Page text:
But absolute return expectations, for a globally allocated portfolio, are only part of the equation as we enter 2014. Equally important for overall returns will be how the different components of your portfolio interact with one another. Central bank actions made that normally balanced dynamic, a highly lopsided, “winner take all” environment in 2013. With the benefit of perfect hindsight, it would have been best to simply ignore the laws of finance and have made an all-in bet on U.S. stocks last year. Unlike the colorful peacocks admired by the knights of old, the more colorful your investment allocation pie chart was this year, the worse your outcome against an all-in bet on U.S. stocks turned out to be.
For example, European stocks rose but underperformed the US by a wide margin. Emerging market stocks, which often perform well during economic expansions, declined 2%, with China down roughly 8%. Commodities, usually beneficiaries of global growth, dropped 9% and agricultural commodities fell 14%. Even gold, which investors tend to use as a hedge against inflation and an insurance policy against global turmoil, tumbled 28%. Meaningful to many retirees, bonds fell 2%, their first annual decline since 1999, while 10-year treasury inflation protected securities (TIPS) lost 12% and hedge funds lagged far behind the broader market.
The world doesn’t usually unfold this way in big stock market rally years. A more typical big market year, like 2003, saw markets rise similarly, but international markets, emerging markets, commodities and even bonds all posted strong gains. And, of course, long-term investing is not an annual practice of looking into your crystal ball and then putting 100% of your assets into your forecasted choice. Asset allocation is about building a portfolio to generate a consistent rate of return over a complete market cycle – and not taking one iota more in risk than you have to in order to secure that return.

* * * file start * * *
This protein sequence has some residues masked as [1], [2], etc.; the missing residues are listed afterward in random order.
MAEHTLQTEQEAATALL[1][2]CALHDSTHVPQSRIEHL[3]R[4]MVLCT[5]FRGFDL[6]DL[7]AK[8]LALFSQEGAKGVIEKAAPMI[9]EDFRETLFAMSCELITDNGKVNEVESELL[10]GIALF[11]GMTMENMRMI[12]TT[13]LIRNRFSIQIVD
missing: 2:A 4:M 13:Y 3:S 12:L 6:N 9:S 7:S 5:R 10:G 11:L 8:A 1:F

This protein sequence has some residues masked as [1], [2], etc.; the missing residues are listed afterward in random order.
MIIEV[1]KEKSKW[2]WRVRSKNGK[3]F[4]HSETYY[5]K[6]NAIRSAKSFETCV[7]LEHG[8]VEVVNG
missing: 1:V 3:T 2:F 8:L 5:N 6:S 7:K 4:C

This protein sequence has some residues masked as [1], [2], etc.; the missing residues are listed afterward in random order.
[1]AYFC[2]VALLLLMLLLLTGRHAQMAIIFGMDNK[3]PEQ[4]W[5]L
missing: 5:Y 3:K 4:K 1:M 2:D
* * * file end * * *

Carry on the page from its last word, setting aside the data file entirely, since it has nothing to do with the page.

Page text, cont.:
Interestingly, had you had a perfect crystal ball, and it told you to invest only in the countries with the lowest GDP growth, the most central bank intervention, the highest debt and deficit levels and the worst demographics, you probably would have suspected a malfunction!
Myopic markets are not necessarily to be feared. It’s become fashionable to talk of market distortions and dislocations, but like medicine that cures the disease with some negative side effects, the actions of the Bernanke Federal Reserve have proven remarkably effective at achieving what they set out to do. Economic growth is accelerating, inflation remains subdued and the “animal spirits” have re-emerged. We actually see 2014 as perhaps the first “normal year” since before the Great Recession, where cyclical outcomes will be more important than global macro ones. And normal years tend to reward disciplined, fundamental investors – and well-diversified, balanced portfolios.
Like the knights’ “peacock vow” to chivalry, Sand Hill’s modern day equivalent is to the fiduciary standard: to always put the needs of our clients above all else, and to build well-diversified, balanced portfolios that are designed to provide a risk-adjusted return optimized for the environment we are in today. Dynamic years like 2013 can test these tried and true standards but we remain committed to our core principles. And investment wisdom begins with the understanding that investment disciplines – and their resulting outcomes – should be measures over decades, not days.